EDWARDSVILLE - Three Southern Illinois University Edwardsville professors will undergo First Amendment rights training following a former student’s lawsuit that argued SIUE violated her right to free speech.
Last week, SIUE settled a lawsuit with Maggie DeJong, a former arts therapy graduate student at the university. In “DeJong v. Pembrook,” DeJong argued that SIUE violated her right to free speech in February 2022 by issuing no-contact orders on behalf of three students who said DeJong’s comments and social media posts constituted “harassment” and “discrimination.”
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The settlement stipulates that three SIUE professors must participate in First Amendment rights training. SIUE also paid $80,000 to DeJong and must revise its policies and student handbook to address how they will handle differing viewpoints in the art therapy program going forward.
“SIUE is unequivocally committed to protecting First Amendment rights and does not have policies that restrict free speech nor support censorship,” SIUE Chancellor James T. Minor wrote in a press release. “SIUE remains committed to free speech, popular or unpopular, offensive or affable, in an environment that embraces the exchange of diverse views on every aspect of human society.”
The Alliance Defending Freedom (ADF), which represented DeJong in the case, will provide First Amendment training to the SIUE professors. In their arguments, ADF said that DeJong expressed her views like many other students through social media, direct messages and class discussions.
“But because DeJong’s views — informed by her Christian faith and political stance — often differed from those of other students in the art therapy program, several of her fellow students reported her speech to university officials,” ADF said in a statement.
In February 2022, the University issued no-contact orders that limited DeJong’s contact with three students in the art therapy program. ADF argued that these orders “barred [DeJong] from fully participating in classes” or group chats with the students and also caused her to be “chilled in her ability to frequent campus for fear of encountering one of the named individuals and being accused of violating the no-contact orders.”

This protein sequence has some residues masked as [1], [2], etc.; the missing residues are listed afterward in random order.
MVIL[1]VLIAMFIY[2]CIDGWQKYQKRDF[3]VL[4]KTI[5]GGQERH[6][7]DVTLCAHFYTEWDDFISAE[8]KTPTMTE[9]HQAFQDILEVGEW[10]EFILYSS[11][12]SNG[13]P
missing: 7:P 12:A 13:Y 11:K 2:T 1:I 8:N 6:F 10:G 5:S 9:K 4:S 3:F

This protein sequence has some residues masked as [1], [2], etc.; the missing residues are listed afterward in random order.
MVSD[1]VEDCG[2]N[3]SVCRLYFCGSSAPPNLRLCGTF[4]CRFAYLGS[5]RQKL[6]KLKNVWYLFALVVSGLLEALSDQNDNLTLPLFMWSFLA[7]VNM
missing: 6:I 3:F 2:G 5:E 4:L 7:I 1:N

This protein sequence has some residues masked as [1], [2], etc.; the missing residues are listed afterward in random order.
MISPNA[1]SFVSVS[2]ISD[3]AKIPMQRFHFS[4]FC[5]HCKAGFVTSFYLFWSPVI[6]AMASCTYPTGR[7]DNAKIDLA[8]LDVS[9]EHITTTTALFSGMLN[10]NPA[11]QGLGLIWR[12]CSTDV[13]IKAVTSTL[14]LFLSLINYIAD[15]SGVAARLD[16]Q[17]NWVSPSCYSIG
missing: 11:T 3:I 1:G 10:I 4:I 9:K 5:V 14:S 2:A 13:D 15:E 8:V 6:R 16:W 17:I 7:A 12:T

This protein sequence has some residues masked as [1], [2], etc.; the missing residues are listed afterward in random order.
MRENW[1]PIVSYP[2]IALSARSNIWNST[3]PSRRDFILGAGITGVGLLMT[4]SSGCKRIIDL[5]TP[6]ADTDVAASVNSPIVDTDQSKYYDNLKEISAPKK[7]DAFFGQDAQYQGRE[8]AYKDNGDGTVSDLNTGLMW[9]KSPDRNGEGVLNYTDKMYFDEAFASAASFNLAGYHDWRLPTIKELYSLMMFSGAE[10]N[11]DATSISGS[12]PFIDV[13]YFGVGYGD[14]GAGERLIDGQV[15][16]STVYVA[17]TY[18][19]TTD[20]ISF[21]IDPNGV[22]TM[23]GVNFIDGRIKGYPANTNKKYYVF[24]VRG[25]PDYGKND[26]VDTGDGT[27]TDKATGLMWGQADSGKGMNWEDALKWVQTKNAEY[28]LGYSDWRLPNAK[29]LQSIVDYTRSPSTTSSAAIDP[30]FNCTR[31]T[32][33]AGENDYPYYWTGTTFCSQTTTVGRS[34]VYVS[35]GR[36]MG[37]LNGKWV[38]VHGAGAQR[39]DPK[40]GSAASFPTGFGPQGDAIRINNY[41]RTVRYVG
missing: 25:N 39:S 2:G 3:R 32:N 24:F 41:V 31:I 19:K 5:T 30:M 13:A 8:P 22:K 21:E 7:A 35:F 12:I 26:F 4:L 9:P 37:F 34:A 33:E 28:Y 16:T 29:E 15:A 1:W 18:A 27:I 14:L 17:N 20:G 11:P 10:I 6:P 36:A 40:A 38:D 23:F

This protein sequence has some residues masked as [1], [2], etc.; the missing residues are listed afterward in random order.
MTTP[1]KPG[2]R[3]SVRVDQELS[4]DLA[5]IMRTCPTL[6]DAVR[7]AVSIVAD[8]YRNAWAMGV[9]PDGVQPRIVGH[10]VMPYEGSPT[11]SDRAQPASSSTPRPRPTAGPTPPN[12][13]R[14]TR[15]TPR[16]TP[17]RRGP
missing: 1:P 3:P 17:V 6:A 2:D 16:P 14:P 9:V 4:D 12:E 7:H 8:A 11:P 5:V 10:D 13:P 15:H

They went on to argue that DeJong had not done anything that warranted the no-contact orders. SIUE attempted to get the lawsuit dismissed, but the United States District Court for the Southern District of Illinois rejected the move for dismissal in March 2023.
The court agreed with the defendants that DeJong lacked standing to challenge SIUE policies because she had already graduated at the time of the lawsuit, so these policies no longer applied to her. However, the court decided that DeJong did have standing to pursue declaratory relief, which would acknowledge that the no-contact orders were a violation of her rights.
“A declaration that the [no-contact orders] violated her First Amendment rights would affirm her entitlement to damages,” the court wrote in their decision. “Thus, the declaratory relief sought regarding the [no-contact orders] — not the policies behind them — is permitted to proceed.”
Following the settlement, Minor issued a statement and reaffirmed SIUE’s commitment to freedom of speech.
“For decades, universities have embraced the challenge of vigorously protecting free speech while at the same time creating a safe learning environment for the expression of diverse views. Protecting these two principles can create tensions,” Minor wrote. “For example, while the First Amendment protects free speech (no matter how offensive), it does not protect behavior on a campus that creates a pervasively hostile environment for other students. We accept that balancing these two deeply valued principles of free speech and a safe environment, in real time, represent inherent complications for administering prudence. This delicate balance also invites debate about where such a line should be drawn in each unique case[.]”
ADF noted that DeJong has a right to free speech “like every other student.”
“Public universities can’t punish students for expressing their political and religious viewpoints. Maggie, like every other student, is protected under the First Amendment to respectfully share her personal beliefs, and university officials were wrong to issue gag orders and silence her speech,” said ADF Legal Counsel Mathew Hoffmann. “As a result of Maggie’s courage in filing suit, SIUE has agreed to take critical steps to comply with the law and the U.S. Constitution and move closer to accepting and embracing true diversity of thought and speech.”
It is unclear what changes will be made to SIUE policies and what will be involved in the First Amendment training session that three SIUE professors must attend as a part of the settlement. SIUE and ADF were both contacted for this article but had not responded to requests for comment at the time of publication.
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